Twitter has become a great source for short posts of media, or status updates, in the form of micro-blogging. The maximum allotted characters are one-hundred and forty. When I first set up twitter I went on google and did some searches on twitter, learned the lingo, then watched for how-to-guides. I found lots of great resources and I will touch on a few in this post. The first thing I did was follow some like-minded tweeters in the Saint Louis, MO. area and soon learned that, over time, some don't follow back. Twitter then introduced the twitter lists and I was even more confused on my approach. Once I got a small amount of followers going, I made sure to list our band on every twitter-directory site that I could find. Most of the twitter directories that we are on can be found on our list: @Ockumsrazor1/Resources For Musicians. (Now this list is dissolved into others, just google the keywords: twitter directories.) Also, another great site to be on that I must mention is Twibes. It is more than just your average directory site as it is also comprised of very comprehensive categories, lists and groups. Definitely worth the time and effort. Adam Loving, the site's administrator, is now beginning to offer a thorough webinar on how to do pretty much anything on twitter.
Another thing to keep in mind, being a band and all, is that you do not want to make it all about you and promoting your music act. There are numerous twitter-tip sites out there, but one relevant post that I found is as follows: 5 Things Every Band Should Know About Twitter. Tweeps like users that follow back and list them, etc. I like to also shout out all of our new followers to welcome them, etc. Re-tweeting others posts, use of hash tags, participating in 'Music Monday' and 'Follow Friday' will increase your chances of being followed. You will quickly notice how other tweeple perceive you, as to how they list you. There will be profiles that choose not to follow back. This is just a fact. I have even found that users purposely follow us to be shouted from our profile, getting them more exposure, then unfollowing. I just don't do it again for them. I have even found a way to address this problem too. I created a list just for this scenario, because of the fact that we follow back everyone and list them, plus shout them out. When time allows, I will block these people, so I don't have to waste time on following the same people or having them follow and then unfollow.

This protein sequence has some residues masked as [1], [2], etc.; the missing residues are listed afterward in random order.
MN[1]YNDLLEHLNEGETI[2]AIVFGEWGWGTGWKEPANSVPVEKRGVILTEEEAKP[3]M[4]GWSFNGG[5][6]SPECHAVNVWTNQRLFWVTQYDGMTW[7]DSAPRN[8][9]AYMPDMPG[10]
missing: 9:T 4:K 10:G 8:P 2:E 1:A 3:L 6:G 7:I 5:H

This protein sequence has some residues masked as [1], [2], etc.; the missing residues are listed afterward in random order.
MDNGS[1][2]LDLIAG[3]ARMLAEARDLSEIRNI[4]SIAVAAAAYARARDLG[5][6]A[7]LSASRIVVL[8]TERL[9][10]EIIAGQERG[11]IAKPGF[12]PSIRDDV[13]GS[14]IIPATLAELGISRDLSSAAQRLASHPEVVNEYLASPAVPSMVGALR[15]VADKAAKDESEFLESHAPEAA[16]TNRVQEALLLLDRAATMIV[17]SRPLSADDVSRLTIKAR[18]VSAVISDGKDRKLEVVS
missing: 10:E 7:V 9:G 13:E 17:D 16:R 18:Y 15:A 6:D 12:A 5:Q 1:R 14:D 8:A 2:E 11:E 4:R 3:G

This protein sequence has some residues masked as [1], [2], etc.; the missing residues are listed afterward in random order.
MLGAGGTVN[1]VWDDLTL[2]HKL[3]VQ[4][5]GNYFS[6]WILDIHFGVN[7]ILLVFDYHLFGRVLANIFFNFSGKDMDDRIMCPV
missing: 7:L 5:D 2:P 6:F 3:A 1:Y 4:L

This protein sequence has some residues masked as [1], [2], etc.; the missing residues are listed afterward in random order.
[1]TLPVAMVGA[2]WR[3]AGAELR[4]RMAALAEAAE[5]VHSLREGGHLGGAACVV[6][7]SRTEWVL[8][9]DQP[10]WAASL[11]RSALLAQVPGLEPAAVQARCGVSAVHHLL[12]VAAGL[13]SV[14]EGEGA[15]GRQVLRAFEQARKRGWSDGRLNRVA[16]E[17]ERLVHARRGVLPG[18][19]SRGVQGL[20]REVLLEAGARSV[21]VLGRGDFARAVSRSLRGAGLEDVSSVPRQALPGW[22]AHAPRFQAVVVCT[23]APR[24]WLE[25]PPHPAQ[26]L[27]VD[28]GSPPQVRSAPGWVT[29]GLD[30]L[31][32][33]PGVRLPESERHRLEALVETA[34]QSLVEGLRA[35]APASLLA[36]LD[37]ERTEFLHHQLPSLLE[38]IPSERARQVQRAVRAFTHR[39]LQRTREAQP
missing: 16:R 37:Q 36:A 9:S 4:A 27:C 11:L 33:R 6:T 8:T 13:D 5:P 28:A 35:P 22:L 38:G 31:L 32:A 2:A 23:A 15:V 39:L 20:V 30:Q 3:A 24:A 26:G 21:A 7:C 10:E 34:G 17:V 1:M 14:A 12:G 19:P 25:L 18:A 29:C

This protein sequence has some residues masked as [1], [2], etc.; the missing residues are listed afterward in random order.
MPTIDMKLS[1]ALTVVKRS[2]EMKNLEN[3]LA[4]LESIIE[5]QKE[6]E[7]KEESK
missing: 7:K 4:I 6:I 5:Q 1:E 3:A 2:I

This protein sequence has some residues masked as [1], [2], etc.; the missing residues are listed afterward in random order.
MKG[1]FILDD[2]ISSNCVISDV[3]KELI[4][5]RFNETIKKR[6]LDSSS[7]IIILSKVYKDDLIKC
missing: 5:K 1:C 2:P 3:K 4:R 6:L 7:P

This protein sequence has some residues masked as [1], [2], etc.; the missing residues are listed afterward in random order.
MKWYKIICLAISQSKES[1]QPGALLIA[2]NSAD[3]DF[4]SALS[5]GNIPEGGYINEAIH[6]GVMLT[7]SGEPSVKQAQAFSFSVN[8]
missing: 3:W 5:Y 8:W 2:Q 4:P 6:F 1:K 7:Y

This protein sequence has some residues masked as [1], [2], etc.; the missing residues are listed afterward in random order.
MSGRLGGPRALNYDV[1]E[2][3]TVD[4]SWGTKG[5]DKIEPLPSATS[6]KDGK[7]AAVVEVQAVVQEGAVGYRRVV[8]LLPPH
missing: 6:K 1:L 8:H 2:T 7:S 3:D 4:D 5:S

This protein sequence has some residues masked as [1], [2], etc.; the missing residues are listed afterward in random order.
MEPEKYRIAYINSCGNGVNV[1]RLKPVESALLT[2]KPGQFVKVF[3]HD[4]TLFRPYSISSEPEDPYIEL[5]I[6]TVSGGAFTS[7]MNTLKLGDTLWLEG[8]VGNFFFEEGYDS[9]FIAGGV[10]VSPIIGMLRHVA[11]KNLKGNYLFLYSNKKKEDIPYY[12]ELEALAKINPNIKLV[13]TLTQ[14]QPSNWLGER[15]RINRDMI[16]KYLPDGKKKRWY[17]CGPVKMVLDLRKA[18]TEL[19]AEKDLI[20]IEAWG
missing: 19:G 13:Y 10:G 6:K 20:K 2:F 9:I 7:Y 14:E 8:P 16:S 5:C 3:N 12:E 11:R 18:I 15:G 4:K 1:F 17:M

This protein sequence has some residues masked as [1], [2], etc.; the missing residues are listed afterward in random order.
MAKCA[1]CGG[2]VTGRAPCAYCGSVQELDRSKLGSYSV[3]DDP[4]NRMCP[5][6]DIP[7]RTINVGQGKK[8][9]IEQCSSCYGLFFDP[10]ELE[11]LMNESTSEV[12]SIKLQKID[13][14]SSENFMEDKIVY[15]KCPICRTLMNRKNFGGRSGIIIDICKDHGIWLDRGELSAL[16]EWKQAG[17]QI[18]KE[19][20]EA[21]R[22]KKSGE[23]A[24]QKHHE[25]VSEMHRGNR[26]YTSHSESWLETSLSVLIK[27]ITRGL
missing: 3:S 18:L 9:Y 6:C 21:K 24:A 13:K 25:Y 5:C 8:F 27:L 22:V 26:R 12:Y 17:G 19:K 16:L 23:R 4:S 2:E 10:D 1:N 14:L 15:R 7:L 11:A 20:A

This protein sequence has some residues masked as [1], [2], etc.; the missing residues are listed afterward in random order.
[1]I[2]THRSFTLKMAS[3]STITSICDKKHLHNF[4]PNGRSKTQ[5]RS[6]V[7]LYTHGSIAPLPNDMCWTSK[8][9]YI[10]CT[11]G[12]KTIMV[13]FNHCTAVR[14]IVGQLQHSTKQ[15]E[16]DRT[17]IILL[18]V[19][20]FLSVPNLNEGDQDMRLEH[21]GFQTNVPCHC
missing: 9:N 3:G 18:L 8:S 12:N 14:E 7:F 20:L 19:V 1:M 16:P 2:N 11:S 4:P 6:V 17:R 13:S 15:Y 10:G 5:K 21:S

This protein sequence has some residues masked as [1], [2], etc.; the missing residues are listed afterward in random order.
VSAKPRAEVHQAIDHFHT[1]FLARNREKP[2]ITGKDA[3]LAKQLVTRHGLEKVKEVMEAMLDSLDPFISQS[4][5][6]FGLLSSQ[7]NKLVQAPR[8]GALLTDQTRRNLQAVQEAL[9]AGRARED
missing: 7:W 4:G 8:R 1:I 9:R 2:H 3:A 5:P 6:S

A good site that I use is Tweepi and it helps by doing bulk unfollows. However, twitter recently made them complicate the process of doing so, by making one manually click on each user not reciprocating your follow. Another thing to look for when trying this out is that if you have recently followed someone, make sure to give them a few days or so, in which to follow you back. Once you have allowed a window of time, you can see when each person's last tweet was and whatnot. Keep that in mind when on twitter following a person, as well. In addition, the best two twitter browsers that I personally enjoy were listed in our first 'Musician Monday' post. HootSuite and TweetDeck are good ways to keep up with not only twitter, but a couple of other social networking sites, as well. Last, but not least, when posting a link from twitter you want to use a url shortener. Some browsers may provide a shortener for you, however, I recommend that you use a site like bit.ly.
For those who have not seen our blog yet, I went back and added links to particular sites, and also added a link for you to email the post and also to share it on any social networking site of your choice for easy sharing. Stay sharp...